in Arusha, Tanzania. If you’re after unique jewellery or glassware, don’t look past this impressive group which provides employment to disabled Tanzanians whilst recycling the glass bottles from the city.
The Maasai people and their culture are a defining element of Eastern Africa, and you can’t help but want to take home some of their handiwork as a celebration of your time in their land. I found purchasing goods from the Maasai was a delicate balance of respecting the culture, not purchasing things I wouldn’t appreciate once I was home (and would end up in the landfill), and hoping the person and/or village received a fair price. I ended up purchasing Maasai goods from a few different places of varying sustainability credentials (lots of friends and family members received presents from Tanzania!):
- I made some purchases direct from a village that I visited, where I met and danced with the women who had made the pieces I purchased – those remain the most precious purchases of my travels because of the unique memories that come along with them.
- I purchased a pair of pants from a local man at a school my volunteer program partnered with - he was so excited that a mzungu (tourist) wanted a pair of his pants!
- The bulk of my purchases came from the AfriHope market, which is an artists' cooperative, the majority of whom are widowed women and single mothers. AfriHope give 2% of their income to orphans. A number of pieces are made from recycled materials, including the toy safari truck I bought my nephew that was made of reused soda cans and an adorably-kitsch oven mitt for a friend made of colourful Kitanga fabric offcuts.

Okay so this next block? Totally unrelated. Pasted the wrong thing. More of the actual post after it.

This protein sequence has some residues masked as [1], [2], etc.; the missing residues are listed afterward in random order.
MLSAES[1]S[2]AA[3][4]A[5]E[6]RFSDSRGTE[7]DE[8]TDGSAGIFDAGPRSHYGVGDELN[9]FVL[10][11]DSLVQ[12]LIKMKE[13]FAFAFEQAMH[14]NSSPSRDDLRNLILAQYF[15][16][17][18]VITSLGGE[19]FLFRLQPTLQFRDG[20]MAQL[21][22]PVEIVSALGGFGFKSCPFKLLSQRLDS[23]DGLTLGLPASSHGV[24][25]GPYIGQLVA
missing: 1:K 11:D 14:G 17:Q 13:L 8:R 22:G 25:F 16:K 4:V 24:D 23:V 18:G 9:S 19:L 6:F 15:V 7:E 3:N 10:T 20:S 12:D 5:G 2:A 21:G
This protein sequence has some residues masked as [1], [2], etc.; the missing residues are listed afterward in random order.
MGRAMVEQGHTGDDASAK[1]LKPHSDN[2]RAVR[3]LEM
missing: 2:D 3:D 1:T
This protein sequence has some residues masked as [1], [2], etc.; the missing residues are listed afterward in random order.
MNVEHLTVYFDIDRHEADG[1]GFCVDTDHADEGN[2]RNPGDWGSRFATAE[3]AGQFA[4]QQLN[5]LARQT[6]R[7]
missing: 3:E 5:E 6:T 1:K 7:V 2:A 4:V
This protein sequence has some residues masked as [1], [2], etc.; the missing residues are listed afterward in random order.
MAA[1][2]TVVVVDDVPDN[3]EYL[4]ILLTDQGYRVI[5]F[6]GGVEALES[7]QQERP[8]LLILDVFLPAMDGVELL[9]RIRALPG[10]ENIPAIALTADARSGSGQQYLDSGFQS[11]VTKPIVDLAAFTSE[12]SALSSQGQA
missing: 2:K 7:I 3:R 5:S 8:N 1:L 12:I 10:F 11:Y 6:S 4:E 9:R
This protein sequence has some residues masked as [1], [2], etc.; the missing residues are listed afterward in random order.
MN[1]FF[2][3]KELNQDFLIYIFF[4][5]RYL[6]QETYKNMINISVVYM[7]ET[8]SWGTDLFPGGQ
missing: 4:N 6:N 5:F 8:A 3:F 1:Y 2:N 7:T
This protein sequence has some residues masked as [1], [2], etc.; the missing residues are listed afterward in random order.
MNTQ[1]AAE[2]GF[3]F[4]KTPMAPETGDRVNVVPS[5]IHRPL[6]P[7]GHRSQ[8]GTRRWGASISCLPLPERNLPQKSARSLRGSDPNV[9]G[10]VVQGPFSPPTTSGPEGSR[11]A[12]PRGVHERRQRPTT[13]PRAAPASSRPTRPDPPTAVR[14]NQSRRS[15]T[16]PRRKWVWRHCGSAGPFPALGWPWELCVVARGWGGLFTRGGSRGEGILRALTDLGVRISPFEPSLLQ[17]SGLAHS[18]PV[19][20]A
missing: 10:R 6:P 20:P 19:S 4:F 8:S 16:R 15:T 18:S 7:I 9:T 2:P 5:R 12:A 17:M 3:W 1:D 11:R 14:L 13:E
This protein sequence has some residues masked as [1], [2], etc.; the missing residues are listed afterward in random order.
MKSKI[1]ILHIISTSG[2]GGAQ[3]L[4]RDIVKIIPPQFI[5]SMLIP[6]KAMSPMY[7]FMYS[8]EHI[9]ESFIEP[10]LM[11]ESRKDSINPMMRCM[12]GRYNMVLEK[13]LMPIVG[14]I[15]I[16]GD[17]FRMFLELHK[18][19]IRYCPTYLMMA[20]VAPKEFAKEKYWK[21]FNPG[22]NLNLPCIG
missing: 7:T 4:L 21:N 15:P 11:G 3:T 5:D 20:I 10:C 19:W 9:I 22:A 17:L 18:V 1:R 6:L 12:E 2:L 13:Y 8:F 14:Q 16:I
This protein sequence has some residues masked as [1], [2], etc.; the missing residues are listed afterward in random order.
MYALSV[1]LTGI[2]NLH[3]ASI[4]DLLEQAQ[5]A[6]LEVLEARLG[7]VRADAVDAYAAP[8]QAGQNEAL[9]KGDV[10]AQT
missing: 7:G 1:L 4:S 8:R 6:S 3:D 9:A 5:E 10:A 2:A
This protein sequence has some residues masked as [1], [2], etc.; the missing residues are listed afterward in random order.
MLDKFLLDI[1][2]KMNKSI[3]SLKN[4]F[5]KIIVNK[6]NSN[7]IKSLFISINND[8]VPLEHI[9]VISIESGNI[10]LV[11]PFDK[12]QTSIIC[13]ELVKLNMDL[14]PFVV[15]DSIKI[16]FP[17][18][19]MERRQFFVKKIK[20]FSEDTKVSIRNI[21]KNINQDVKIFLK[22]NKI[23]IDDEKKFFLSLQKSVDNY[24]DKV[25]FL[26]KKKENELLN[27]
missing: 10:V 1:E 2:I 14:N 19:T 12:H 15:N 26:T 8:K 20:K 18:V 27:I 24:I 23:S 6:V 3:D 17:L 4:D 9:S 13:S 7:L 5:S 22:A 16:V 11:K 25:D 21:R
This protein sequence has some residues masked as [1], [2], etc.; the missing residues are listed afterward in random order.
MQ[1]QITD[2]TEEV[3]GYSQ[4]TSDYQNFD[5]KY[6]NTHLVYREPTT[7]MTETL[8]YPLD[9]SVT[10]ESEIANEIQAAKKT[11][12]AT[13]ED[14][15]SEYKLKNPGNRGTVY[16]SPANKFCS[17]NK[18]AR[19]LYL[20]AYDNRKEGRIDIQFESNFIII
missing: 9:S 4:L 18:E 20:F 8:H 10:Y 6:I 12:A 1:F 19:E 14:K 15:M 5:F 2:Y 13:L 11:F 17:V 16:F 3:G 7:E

- I made a couple purchases from the large Maasai Market that was near my accommodation, though I'd avoided it for weeks because of the brash salespeople. It was really hard to know where the goods came from, but at the end of the day I figured buying something and providing even a little bit of income to my neighbours was better than buying nothing just because I didn’t know the whole story.
|Having a dance and a laugh with some wonderful Maasai jewellery-makers.|
|A Maasai bracelet and pair of earrings.|
|Some of my beautiful African treasures: a Maasai blanket, traditional |
Kitanga fabric, an antique mask, a beaded disc and my local-artisan pants.
On my second-to-last night in town I met a vivacious American woman named Jennifer VanderGalien running a "Women to Work" sandal company called Shining a Light
. These fabulous beaded Maasai sandals are all the rage in Arusha! It’s wonderful to see this group providing income and life skills training to local women so they may provide for their families and break the cycle of poverty.
|One of the many styles available from Shining A Light - order a pair today!|
As I wrote about in Sustainability with Style